Some countries have seen some difficulty in attracting specialty chemical investments due to lax intellectual property laws. Singapore has managed to gain investor confidence in this sector due to its intellectual property protection laws, access to skilled labour and research and development capabilities.

Flexibility is important in finding solutions to challenges. Take for example the ongoing development of the Pengerang Integrated Petroleum Complex, a petrochemicals hub in Johor, Malaysia. Although at first glance it might seem to pose a threat, there is also potential for both Singapore and Malaysia to collaborate and mutually benefit, given that land is limited in Singapore.

3. Safety and security

Safety is arguably the most important factor in ensuring Jurong Island operates smoothly. A key lesson is that in the implementation of a project, from the initial planning and design stages to construction and operation of facilities, meticulous supervision is required and must be enforced.

Additionally, in-depth knowledge of the industry is essential, as facilities see thousands of chemicals and products that possess unique properties. Knowledge of and experience with handling these products are paramount in ensuring safe, synergistic clustering.

Singapore has extremely high standards and rigorous guidelines on individual plant safety – vital for plants so close to one another. Should an unfortunate accident occur, Singapore has shown it can respond efficiently, like it did during the 2016 Jurong Aromatics fire.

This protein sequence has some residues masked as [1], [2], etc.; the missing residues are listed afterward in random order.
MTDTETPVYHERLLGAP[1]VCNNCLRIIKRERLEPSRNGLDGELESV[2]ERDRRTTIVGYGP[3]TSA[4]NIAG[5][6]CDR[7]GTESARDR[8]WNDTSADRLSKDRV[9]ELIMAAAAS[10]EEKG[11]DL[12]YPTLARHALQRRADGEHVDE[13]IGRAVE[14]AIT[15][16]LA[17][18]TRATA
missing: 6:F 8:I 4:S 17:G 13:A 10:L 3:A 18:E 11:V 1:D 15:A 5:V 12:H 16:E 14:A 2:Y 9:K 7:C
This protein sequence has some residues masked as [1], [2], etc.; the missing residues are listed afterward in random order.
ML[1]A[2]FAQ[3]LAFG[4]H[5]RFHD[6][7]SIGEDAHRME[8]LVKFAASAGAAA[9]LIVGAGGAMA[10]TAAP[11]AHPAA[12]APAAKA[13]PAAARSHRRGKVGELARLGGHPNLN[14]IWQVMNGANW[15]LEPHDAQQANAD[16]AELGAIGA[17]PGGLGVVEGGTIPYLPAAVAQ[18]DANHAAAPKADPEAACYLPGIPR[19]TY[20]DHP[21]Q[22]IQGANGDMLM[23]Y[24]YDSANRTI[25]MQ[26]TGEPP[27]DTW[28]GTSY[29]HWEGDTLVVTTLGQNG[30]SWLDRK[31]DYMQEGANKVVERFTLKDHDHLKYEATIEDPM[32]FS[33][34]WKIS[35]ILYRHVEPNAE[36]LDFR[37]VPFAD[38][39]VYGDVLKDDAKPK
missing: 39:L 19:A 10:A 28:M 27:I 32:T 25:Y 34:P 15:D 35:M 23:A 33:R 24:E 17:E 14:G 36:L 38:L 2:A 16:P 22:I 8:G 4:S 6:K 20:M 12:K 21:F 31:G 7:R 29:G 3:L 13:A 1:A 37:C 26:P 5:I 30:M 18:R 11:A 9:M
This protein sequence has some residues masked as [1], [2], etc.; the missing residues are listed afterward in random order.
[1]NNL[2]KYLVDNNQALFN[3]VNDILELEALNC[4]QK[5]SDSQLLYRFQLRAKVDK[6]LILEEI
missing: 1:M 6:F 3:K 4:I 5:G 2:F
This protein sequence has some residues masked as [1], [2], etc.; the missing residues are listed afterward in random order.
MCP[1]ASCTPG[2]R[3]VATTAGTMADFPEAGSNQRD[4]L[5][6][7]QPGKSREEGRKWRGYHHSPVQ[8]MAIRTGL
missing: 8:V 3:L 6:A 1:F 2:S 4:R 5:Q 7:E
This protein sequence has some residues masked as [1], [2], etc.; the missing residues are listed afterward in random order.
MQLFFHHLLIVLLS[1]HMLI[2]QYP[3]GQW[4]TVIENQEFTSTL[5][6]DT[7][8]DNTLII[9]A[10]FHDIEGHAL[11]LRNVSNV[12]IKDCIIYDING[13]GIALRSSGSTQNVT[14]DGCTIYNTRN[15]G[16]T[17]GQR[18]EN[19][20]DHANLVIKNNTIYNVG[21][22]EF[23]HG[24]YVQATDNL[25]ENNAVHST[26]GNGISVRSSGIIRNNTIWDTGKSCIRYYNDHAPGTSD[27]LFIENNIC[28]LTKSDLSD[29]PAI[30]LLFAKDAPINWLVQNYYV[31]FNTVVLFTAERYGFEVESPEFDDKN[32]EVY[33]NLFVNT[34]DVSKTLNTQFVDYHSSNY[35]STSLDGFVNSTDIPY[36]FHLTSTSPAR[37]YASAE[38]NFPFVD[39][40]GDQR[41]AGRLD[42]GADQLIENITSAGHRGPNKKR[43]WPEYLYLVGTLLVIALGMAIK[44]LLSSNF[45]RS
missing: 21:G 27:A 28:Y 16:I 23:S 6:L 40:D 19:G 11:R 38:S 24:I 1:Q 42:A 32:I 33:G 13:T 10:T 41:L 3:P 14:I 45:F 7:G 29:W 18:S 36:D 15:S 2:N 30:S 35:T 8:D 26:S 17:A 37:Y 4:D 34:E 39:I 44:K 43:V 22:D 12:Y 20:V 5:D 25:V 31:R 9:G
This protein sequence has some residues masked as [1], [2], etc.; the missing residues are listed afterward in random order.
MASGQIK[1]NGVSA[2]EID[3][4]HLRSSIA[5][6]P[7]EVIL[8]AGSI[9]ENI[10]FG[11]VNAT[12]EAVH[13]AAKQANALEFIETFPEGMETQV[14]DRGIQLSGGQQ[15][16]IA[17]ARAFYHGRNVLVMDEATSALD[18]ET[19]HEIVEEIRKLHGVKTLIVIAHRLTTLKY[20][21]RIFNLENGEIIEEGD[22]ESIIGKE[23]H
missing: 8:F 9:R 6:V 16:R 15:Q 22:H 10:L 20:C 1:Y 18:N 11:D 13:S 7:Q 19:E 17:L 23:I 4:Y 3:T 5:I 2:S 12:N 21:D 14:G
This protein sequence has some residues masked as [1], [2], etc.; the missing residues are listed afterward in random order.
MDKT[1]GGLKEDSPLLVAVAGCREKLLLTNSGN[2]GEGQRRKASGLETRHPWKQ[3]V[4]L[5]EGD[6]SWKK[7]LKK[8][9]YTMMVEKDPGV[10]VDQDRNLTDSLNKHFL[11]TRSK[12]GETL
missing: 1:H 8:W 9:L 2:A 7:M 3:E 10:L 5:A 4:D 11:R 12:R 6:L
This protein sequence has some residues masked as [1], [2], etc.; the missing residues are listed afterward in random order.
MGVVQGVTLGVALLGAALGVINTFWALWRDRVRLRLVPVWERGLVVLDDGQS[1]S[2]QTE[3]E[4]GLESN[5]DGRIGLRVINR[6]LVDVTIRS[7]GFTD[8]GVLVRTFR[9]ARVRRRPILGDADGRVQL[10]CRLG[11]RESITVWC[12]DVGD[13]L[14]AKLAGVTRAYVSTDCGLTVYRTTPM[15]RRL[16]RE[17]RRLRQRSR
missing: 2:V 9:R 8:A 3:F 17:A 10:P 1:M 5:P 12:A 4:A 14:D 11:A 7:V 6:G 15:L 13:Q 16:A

Started in a condensate storage tank within the plant, the fire was isolated and put out by the Company Emergency Response Team (CERT) and the Singapore Civil Defence Force (SCDF) in a 5 hour operation. The neighbouring companies were evacuated immediately despite there being no immediate threat, and companies with connecting pipelines to the affected plant executed mitigation measures to isolate any potential escalation of the fire to their own facilities. All stakeholders were in constant communication while they monitored the situation, and the SCDF also updated the fire situation through Facebook. Such a transparent and proven effective response system is necessary to maintain the confidence and trust of both investors and the public.

What is in store for the future of Singapore’s petrochemicals industry?

A foreseeable challenge to the industry is the world’s move towards protectionism. This means that Asian refiners, especially those in Singapore, need to constantly innovate to stay competitive.

Moving ahead, some things that could be considered for the future of Jurong Island are the development of sustainable feedstock and technologies, moving towards lower carbon emissions and improving overall energy efficiency. Additionally, floating platforms could be considered to increase space, or perhaps even Hyperloop technology, such as that proposed in Dubai, to increase product transport efficiency.

A comprehensive development plan is merely the first step in achieving success. Singapore has the added advantage of a whole-of-government ecosystem, whereby various government agencies form a cohesive committee to support the development plan. The collective experience of the team that implements the plan and a focus on prudence and adaptability to global economic and oil cycles are vital to turn the dream into reality. Jurong Island already stands as testimony to this.